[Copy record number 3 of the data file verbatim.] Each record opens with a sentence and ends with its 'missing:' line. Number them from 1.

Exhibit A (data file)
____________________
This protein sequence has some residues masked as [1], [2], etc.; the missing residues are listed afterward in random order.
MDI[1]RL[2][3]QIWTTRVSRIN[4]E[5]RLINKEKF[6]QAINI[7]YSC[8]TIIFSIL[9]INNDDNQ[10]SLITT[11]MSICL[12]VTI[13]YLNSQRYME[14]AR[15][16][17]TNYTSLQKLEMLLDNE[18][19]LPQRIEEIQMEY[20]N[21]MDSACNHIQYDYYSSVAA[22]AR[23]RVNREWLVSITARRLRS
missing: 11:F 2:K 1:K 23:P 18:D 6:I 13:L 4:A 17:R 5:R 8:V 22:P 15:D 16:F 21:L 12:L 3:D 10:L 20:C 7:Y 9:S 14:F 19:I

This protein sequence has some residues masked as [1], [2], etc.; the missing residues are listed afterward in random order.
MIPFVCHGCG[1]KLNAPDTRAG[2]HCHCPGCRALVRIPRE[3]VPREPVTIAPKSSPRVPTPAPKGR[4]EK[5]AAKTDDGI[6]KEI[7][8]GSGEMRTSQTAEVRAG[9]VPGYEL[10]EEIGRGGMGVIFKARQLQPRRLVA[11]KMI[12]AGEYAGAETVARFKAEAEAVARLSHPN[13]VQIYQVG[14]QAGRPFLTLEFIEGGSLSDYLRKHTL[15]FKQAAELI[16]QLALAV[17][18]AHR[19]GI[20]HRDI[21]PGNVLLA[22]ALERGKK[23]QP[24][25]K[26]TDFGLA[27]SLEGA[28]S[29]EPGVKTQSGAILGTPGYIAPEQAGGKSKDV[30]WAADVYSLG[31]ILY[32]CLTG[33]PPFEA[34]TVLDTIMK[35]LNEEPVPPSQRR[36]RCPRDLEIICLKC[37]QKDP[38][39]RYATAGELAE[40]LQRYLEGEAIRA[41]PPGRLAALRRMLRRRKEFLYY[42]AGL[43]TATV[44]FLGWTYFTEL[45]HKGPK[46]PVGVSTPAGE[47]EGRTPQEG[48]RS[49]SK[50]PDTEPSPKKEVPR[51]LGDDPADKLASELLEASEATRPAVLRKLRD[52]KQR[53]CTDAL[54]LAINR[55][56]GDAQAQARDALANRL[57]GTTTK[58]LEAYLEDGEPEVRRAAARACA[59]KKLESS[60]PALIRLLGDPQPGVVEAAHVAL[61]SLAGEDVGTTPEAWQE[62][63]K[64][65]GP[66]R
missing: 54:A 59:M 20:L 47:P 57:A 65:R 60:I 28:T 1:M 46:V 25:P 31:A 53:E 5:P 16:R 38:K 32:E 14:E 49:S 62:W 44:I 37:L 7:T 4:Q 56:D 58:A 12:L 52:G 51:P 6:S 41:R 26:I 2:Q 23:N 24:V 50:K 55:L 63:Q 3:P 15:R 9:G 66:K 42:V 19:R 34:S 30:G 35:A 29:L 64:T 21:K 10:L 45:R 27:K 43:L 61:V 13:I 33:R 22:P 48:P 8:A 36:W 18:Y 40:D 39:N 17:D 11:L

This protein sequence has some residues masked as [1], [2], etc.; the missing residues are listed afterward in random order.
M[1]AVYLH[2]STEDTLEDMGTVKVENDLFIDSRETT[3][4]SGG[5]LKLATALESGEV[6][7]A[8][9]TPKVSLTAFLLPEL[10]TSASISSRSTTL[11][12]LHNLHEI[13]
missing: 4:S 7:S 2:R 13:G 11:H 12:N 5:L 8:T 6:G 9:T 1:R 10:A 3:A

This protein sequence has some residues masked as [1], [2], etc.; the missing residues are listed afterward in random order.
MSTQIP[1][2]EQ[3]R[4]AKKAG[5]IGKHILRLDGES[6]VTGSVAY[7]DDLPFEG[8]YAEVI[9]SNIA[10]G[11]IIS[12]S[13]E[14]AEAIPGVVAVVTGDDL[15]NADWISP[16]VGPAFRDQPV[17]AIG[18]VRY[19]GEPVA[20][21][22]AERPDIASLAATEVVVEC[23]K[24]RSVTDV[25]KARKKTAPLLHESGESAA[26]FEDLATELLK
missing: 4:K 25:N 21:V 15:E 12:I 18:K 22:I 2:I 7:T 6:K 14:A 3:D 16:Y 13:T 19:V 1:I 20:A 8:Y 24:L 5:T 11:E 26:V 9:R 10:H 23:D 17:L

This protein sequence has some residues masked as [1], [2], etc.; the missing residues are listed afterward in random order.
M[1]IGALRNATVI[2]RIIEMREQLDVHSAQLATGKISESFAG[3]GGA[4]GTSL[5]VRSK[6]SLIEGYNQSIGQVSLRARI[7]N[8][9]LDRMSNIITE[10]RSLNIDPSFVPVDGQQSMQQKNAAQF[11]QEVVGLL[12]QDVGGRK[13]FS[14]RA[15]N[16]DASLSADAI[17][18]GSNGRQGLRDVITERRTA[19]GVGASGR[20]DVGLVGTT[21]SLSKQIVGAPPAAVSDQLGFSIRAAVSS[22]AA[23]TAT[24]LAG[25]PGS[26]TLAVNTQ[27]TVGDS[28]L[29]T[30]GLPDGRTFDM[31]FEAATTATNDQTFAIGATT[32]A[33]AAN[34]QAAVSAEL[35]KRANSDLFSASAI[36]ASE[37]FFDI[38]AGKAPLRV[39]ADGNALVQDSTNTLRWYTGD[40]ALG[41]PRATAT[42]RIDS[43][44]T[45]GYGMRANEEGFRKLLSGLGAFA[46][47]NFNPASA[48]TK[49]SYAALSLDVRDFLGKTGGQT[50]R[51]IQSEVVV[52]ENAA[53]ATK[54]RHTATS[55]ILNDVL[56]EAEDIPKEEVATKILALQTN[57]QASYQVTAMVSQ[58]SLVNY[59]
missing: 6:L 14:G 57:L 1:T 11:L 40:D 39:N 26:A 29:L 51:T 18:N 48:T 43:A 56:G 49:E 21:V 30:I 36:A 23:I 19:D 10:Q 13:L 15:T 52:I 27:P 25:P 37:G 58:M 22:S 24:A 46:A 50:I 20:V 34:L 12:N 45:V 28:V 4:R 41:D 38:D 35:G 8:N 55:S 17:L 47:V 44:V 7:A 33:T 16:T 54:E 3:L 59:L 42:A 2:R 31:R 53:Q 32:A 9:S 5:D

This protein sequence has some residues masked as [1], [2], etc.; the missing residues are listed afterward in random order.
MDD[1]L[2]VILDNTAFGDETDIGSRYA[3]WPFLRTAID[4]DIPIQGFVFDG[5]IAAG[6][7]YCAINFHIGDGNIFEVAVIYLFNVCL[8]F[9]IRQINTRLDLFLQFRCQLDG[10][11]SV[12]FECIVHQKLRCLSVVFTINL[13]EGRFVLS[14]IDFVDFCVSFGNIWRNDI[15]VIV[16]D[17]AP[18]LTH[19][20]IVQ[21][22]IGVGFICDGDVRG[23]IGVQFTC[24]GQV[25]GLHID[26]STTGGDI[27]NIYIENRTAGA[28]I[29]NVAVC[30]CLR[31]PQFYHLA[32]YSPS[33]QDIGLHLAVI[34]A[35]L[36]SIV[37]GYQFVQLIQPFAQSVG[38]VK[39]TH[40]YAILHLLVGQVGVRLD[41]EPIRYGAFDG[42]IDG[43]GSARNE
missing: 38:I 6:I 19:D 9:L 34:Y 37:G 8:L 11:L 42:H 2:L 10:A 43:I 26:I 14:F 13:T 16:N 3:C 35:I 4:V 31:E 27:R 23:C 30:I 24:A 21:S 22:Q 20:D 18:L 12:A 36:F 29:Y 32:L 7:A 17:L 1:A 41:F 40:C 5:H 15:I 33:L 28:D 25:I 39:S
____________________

This protein sequence has some residues masked as [1], [2], etc.; the missing residues are listed afterward in random order.
M[1]AVYLH[2]STEDTLEDMGTVKVENDLFIDSRETT[3][4]SGG[5]LKLATALESGEV[6][7]A[8][9]TPKVSLTAFLLPEL[10]TSASISSRSTTL[11][12]LHNLHEI[13]
missing: 4:S 7:S 2:R 13:G 11:H 12:N 5:L 8:T 6:G 9:T 1:R 10:A 3:A